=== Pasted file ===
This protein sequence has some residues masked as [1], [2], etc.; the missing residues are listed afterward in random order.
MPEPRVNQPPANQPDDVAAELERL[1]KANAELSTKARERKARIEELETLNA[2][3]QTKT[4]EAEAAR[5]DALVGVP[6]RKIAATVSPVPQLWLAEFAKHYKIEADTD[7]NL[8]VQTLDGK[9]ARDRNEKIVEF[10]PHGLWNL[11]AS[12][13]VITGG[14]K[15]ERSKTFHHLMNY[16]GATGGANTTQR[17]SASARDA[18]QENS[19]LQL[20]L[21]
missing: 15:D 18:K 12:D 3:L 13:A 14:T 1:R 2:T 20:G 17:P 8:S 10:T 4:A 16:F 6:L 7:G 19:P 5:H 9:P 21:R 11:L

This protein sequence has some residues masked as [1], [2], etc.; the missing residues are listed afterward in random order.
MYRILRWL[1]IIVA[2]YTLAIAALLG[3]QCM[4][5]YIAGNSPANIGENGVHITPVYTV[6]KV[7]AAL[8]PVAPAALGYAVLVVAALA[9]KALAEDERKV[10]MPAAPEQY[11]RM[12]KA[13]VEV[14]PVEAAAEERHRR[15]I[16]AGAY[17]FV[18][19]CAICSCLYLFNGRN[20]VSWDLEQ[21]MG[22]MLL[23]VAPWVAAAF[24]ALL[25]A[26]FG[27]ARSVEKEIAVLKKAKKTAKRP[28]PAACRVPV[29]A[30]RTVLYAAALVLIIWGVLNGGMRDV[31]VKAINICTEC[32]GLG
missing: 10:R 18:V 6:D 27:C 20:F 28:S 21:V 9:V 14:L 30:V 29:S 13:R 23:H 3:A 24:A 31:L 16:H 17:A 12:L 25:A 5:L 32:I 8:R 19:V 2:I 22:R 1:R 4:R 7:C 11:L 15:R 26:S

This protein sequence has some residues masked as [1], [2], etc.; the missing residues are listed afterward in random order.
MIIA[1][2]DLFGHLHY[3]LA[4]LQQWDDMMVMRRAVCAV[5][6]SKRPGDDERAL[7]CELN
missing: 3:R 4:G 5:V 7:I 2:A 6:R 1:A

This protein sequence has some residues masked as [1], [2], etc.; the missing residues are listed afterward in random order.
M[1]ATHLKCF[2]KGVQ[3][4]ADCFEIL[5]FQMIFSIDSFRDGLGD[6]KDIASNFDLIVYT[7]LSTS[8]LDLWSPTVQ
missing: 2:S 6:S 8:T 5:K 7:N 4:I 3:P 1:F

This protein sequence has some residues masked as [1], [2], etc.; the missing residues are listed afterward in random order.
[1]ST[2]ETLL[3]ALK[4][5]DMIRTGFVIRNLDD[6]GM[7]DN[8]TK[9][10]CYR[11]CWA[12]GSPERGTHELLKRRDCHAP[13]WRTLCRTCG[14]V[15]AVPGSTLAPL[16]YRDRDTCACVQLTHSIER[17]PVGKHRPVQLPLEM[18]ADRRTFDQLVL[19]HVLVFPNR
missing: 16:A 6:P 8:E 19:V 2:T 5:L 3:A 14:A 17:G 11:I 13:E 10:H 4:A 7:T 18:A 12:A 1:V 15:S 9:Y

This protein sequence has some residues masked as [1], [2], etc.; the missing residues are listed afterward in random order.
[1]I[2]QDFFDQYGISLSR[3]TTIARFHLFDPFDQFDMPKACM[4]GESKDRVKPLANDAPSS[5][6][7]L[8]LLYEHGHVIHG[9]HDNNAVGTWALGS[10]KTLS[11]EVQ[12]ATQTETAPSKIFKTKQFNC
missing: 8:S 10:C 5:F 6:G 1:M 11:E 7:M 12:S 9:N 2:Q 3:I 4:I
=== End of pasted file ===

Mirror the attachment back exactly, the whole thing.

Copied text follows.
This protein sequence has some residues masked as [1], [2], etc.; the missing residues are listed afterward in random order.
MPEPRVNQPPANQPDDVAAELERL[1]KANAELSTKARERKARIEELETLNA[2][3]QTKT[4]EAEAAR[5]DALVGVP[6]RKIAATVSPVPQLWLAEFAKHYKIEADTD[7]NL[8]VQTLDGK[9]ARDRNEKIVEF[10]PHGLWNL[11]AS[12][13]VITGG[14]K[15]ERSKTFHHLMNY[16]GATGGANTTQR[17]SASARDA[18]QENS[19]LQL[20]L[21]
missing: 15:D 18:K 12:D 3:L 13:A 14:T 1:R 2:T 20:G 17:P 8:S 10:T 4:A 16:F 6:L 7:G 19:P 5:H 9:P 21:R 11:L

This protein sequence has some residues masked as [1], [2], etc.; the missing residues are listed afterward in random order.
MYRILRWL[1]IIVA[2]YTLAIAALLG[3]QCM[4][5]YIAGNSPANIGENGVHITPVYTV[6]KV[7]AAL[8]PVAPAALGYAVLVVAALA[9]KALAEDERKV[10]MPAAPEQY[11]RM[12]KA[13]VEV[14]PVEAAAEERHRR[15]I[16]AGAY[17]FV[18][19]CAICSCLYLFNGRN[20]VSWDLEQ[21]MG[22]MLL[23]VAPWVAAAF[24]ALL[25]A[26]FG[27]ARSVEKEIAVLKKAKKTAKRP[28]PAACRVPV[29]A[30]RTVLYAAALVLIIWGVLNGGMRDV[31]VKAINICTEC[32]GLG
missing: 10:R 18:V 6:D 27:C 20:F 28:S 21:V 9:V 14:L 30:V 29:S 13:R 23:H 3:A 24:A 31:L 16:H 17:A 12:L 25:A 5:L 32:I 8:R 19:V 2:I 22:R 1:R 4:R 7:C 11:L 15:R 26:S

This protein sequence has some residues masked as [1], [2], etc.; the missing residues are listed afterward in random order.
MIIA[1][2]DLFGHLHY[3]LA[4]LQQWDDMMVMRRAVCAV[5][6]SKRPGDDERAL[7]CELN
missing: 3:R 4:G 5:V 7:I 2:A 6:R 1:A

This protein sequence has some residues masked as [1], [2], etc.; the missing residues are listed afterward in random order.
M[1]ATHLKCF[2]KGVQ[3][4]ADCFEIL[5]FQMIFSIDSFRDGLGD[6]KDIASNFDLIVYT[7]LSTS[8]LDLWSPTVQ
missing: 2:S 6:S 8:T 5:K 7:N 4:I 3:P 1:F

This protein sequence has some residues masked as [1], [2], etc.; the missing residues are listed afterward in random order.
[1]ST[2]ETLL[3]ALK[4][5]DMIRTGFVIRNLDD[6]GM[7]DN[8]TK[9][10]CYR[11]CWA[12]GSPERGTHELLKRRDCHAP[13]WRTLCRTCG[14]V[15]AVPGSTLAPL[16]YRDRDTCACVQLTHSIER[17]PVGKHRPVQLPLEM[18]ADRRTFDQLVL[19]HVLVFPNR
missing: 16:A 6:P 8:E 19:V 2:T 5:L 3:A 14:A 17:G 11:I 13:E 10:H 4:A 7:T 18:A 12:A 1:V 15:S 9:Y

This protein sequence has some residues masked as [1], [2], etc.; the missing residues are listed afterward in random order.
[1]I[2]QDFFDQYGISLSR[3]TTIARFHLFDPFDQFDMPKACM[4]GESKDRVKPLANDAPSS[5][6][7]L[8]LLYEHGHVIHG[9]HDNNAVGTWALGS[10]KTLS[11]EVQ[12]ATQTETAPSKIFKTKQFNC
missing: 8:S 10:C 5:F 6:G 1:M 11:E 7:M 12:S 9:N 2:Q 3:I 4:I